Joe Robinson, Wednesday January 11, Bennetts Lane
In 2008 a 16-year-old Joe Robinson took out Australia's Got Talent with his humble charm and impressive guitar playing, his victory clinched with a performance of the Tommy Emmanuel arrangement of Classical Gas. But rather than cashing in on his notoriety and youth with a rushed album of covers, Robinson relocated to Nashville, where he has spent the last few years refining his style and building up an international cult following on YouTube.
The Joe Robinson that took the stage at Bennetts Lane last week clearly wasn't under any illusions about his past, and fleeting, notoriety. Rather, he seems prepared and willing to win Australia over again from the grassroots level. And this time, he's got more in his arsenal than just guitar chops.
With his just-released album Let Me Introduce You, Robinson has begun balancing his guitar virtuosity with a singer-songwriter sensibility, as well as broadening his style to incorporate the blues and jazz side of the spectrum. His set was nothing if not diverse, with the slick licks of songs like Lethal Injection balanced against mellow ballads, and with well-choreographed fingerpicking blitzes finding their antithesis in the gutsy blues improvisation of songs like Barely Hangin' On.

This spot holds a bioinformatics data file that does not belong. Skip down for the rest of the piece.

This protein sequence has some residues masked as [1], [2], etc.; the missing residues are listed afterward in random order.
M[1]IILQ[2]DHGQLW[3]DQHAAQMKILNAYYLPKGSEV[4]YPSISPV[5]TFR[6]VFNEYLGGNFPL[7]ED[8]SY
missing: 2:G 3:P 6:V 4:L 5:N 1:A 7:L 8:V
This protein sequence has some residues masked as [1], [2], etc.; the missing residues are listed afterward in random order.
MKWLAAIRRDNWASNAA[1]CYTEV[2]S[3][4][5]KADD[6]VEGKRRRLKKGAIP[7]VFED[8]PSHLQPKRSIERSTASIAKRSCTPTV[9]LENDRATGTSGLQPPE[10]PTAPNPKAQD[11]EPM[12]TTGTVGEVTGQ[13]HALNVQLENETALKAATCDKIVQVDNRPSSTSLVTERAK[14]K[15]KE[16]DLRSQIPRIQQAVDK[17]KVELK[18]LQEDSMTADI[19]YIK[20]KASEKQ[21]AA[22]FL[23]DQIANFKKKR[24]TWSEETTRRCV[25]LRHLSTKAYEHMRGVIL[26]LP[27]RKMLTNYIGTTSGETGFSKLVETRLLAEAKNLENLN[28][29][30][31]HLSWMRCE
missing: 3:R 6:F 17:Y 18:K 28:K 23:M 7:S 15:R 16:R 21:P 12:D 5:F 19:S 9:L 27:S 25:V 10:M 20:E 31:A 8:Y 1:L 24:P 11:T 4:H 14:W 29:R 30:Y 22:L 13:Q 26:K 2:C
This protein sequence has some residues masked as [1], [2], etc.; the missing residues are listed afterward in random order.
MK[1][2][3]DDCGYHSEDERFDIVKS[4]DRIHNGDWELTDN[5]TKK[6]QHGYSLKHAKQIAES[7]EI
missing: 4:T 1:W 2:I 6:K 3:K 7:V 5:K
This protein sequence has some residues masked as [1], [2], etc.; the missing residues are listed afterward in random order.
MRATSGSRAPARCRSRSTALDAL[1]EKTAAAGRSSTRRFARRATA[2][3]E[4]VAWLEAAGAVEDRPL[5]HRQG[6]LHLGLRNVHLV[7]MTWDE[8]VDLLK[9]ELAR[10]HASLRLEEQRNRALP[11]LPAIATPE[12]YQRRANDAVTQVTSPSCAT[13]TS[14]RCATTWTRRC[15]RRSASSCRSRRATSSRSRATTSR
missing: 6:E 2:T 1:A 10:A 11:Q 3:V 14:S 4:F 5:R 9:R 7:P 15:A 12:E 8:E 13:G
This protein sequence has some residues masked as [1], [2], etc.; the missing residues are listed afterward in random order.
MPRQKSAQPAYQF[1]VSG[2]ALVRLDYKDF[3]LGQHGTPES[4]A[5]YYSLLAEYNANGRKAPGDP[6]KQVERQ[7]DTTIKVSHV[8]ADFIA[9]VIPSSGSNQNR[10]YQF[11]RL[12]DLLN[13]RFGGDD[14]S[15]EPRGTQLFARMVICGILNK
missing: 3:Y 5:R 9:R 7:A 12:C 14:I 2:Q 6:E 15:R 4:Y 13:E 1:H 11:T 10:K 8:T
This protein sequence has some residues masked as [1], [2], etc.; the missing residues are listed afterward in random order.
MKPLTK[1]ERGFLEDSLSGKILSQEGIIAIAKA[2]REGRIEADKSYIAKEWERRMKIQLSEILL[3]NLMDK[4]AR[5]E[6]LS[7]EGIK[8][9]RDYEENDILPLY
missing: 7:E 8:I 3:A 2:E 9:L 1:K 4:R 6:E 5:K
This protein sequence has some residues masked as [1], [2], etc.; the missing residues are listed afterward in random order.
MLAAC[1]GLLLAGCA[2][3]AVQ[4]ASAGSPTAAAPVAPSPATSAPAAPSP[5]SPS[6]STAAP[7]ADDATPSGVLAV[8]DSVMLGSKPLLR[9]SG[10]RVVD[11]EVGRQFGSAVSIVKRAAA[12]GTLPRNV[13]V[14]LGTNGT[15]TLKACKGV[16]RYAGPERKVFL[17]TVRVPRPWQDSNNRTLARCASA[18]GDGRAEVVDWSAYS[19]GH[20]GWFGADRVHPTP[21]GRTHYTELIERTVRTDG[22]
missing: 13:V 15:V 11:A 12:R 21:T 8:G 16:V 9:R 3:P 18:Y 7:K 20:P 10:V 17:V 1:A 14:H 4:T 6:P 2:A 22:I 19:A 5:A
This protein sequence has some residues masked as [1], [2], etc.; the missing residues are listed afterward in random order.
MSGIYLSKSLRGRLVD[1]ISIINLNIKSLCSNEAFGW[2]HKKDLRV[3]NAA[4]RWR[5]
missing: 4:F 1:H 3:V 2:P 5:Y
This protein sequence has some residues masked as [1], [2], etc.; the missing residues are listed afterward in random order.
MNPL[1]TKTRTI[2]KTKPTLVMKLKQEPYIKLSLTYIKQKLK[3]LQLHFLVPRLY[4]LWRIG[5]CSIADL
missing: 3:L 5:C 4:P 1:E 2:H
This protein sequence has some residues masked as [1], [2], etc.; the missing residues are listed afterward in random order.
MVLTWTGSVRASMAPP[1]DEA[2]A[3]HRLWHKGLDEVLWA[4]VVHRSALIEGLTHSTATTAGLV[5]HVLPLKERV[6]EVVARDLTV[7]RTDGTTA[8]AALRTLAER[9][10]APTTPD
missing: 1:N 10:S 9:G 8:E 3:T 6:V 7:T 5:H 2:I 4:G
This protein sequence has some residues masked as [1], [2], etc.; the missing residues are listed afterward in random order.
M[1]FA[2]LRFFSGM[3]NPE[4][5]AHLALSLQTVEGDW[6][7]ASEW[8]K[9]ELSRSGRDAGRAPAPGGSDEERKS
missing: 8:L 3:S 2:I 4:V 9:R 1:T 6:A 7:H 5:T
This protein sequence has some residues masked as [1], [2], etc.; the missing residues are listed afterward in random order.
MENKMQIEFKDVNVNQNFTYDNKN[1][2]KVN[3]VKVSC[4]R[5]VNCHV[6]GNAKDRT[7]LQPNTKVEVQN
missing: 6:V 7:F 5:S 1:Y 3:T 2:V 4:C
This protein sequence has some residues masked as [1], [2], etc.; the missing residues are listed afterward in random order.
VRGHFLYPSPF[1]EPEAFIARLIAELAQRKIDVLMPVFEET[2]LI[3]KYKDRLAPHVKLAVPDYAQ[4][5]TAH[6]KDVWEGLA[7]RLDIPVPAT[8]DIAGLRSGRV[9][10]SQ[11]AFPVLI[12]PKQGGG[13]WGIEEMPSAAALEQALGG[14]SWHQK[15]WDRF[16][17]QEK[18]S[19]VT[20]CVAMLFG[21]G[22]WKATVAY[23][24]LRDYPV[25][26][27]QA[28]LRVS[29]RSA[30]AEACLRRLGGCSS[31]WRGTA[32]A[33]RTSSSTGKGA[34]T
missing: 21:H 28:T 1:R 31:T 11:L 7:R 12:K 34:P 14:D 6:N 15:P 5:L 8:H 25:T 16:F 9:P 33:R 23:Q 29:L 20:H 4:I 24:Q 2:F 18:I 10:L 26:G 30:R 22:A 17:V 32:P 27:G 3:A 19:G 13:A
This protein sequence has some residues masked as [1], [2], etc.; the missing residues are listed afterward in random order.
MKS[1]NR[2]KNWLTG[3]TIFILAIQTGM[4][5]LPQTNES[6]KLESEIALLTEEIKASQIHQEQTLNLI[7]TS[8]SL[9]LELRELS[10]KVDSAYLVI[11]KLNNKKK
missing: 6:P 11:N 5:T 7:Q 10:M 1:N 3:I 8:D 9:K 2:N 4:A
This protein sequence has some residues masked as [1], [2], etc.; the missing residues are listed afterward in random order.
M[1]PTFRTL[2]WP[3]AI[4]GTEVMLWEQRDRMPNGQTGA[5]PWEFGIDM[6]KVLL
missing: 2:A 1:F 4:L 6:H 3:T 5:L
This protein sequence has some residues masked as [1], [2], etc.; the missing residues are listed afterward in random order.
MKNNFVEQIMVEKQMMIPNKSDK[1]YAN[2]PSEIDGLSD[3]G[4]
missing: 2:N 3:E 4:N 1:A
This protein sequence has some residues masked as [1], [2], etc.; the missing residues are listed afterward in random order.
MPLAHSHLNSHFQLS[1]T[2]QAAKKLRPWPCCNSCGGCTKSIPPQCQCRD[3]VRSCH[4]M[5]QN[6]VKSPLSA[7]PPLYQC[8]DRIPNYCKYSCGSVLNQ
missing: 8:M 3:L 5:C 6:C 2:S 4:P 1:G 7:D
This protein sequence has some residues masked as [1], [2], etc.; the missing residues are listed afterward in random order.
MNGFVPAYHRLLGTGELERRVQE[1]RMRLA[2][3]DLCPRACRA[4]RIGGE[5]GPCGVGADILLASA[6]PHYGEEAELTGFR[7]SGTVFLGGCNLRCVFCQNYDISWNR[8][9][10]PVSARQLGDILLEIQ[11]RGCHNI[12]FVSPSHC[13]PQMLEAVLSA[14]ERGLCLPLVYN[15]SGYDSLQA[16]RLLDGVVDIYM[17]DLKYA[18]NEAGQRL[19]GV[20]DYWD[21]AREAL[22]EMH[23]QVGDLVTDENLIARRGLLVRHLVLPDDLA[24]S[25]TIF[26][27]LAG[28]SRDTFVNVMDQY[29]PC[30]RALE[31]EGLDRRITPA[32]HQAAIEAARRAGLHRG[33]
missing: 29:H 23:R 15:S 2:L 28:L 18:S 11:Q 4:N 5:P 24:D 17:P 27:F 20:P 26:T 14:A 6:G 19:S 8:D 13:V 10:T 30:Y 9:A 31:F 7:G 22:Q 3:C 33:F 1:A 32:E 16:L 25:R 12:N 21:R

Robinson had some capable backing musicians behind him in the form of drummer Marcus Hill and bassist 'Snoopy' Clark, but didn't always need to use them. Taking another leaf out of Tommy Emmanuel's book, Joe broke one of his solo guitar pieces down into rhythm, chord and melody parts, before playing them all as a whole. Then, with a wink, he raised the bar on his mentor by doubling the pace.
Moments like this seemed to be fuelled, not by ego, but by a desire on Joe's part to really throw down for the audience. Indeed, even after most of us seemed ready to leave satisfied, Joe unexpectedly returned with the most ripping songs of his entire set; The swingin' jazz jive of Uli's Jump and (naturally) that iconic arrangement of Classical Gas, reworked just enough to distinguish the 'kid prodigy' Joe of the past from the auteur Joe of today.
It's not all perfect. Some of Joe's soloing, while always impressive, feels a little too measured and symmetrical, and his vocals, though quite listenable, aren’t yet strong enough to carry the attitude of songs like Hurricane. Still, 'Joe from the fuckin' boondocks', as he describes himself, has come a hell of a long way. And with his skills as an entertainer now matching his skills as a virtuoso, I'm betting he'll go a lot further yet.
BY JESSE SHROCK
LOVED: A reality show winner playing Bennetts Lane.
DRANK: Pipsqueak Apple Cider.